Photo left via tvtropes.org; photo center via allposters.com; photo right via impawards.com.
There's nothing like a vision of a world gone to hell to get the point across.
Movies--especially fantastic movies--have the power to hit messages home with people around the world, regardless of class, race, or socio-economic background. In these nine post-apocalyptic movies (and one tv episode), ranging from the 1960's until next month (one's not released yet) the death destruction, and general bleak futuristic visions are all based on environmental disasters. A note on the selection process: Don't expect to see "Waterworld". Bombs, even with savvy green messages, didn't make the cut. Disagree or think I missed something? Fire away in the comments. Oh, and this list is filled with spoilers.
1. The Matrix Trilogy
Clip via YouTube
Chances are you've seen at least one of these totally original cyberpunk flicks. So why do sentient machines trap humans in the Oscar-winning "Matrix series"? It's a familiar problem to us: an energy shortage. At first, the sentient machines were quite green by TreeHugger standards, tapping solar power. But when they tried to take over the world, the humans fought back by blocking the sun with dark clouds. Then the machines decided the humans could be the power..and developed a system, also quite green, to take energy from humanity's heat and brain's electrical activity. Unfortunately, that left humans living a false reality inside of the Matrix.
2. Children of Men
Photo via tvtropes.org
Nominated for three Academy Awards, Children of Men (check out the trailer here) takes place in a future where no children have been born for the last 18 years. While it is not totally clear why there are no pregnancies, one of the theories presented by character Jasper Palmer (Michael Caine) is pollution, and a few scenes point to this. In one shot, small motorized vehicles that look like tuk-tuks, more common in Asia, are seen emitting heavy exhaust fumes on the streets of London. In another, the landscape is interrupted by several smoke stacks, apparently from factories. The subdued nature of this film, and the quietly heroic Theo Faron (the smoldering Clive Owen) make it particularly powerful.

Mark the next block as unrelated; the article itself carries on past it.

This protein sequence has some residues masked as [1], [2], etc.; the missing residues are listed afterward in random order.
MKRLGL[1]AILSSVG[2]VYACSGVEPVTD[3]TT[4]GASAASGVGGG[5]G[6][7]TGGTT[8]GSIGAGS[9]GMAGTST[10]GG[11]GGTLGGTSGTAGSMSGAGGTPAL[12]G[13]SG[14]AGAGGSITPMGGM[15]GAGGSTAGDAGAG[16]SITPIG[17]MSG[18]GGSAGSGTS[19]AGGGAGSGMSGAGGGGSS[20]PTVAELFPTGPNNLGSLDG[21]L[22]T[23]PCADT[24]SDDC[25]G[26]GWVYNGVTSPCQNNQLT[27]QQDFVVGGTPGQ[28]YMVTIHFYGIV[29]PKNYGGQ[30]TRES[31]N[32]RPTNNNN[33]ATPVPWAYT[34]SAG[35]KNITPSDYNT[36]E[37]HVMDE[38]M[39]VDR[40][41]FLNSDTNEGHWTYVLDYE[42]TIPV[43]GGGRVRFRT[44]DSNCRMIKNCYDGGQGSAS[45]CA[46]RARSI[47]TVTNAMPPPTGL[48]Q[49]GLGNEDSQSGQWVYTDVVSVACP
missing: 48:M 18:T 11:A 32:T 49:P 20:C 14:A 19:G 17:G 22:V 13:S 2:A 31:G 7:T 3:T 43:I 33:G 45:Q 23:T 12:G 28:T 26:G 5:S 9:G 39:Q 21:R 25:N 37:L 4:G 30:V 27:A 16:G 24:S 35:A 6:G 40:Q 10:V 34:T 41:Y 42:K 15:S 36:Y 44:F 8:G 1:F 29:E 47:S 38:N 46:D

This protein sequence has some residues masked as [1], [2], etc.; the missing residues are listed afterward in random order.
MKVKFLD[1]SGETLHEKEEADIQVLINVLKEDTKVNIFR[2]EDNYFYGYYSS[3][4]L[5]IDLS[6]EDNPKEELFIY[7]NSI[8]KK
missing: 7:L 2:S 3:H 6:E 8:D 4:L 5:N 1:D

3. Blade Runner
Clip via YouTube
Androids might have human qualities, and Rick Deckard (Harrison Ford of chest-waxing fame) might be a replicant (much debated). Either way, the cult classic "Blade Runner" displays a dark future in which humanity is struggling in a bleak, overpopulated industrial world. While like in "Children of Men," it is not specifically clear what changed the landscape for the worse, pollution and global warming are suggested and most animals are extinct (one of the first to go was the owl).
4. The Mad Max Trilogy
Clip via YouTube
Fuel is scarce in the world of "Mad Max," and in particular in "Mad Max 2" and "Mad Max Beyond Thunderdome," has led to the general destruction of society. Governments collapse, and anarchy reigns, with the major forces being two warrior tribes fighting over oil, leaving massive casualties in their wake. It's a dog-eat-dog kind of world, and it seems only Max Rockatansky (Mel Gibson, who's down with rubber recycling) is there to fight the bad guys.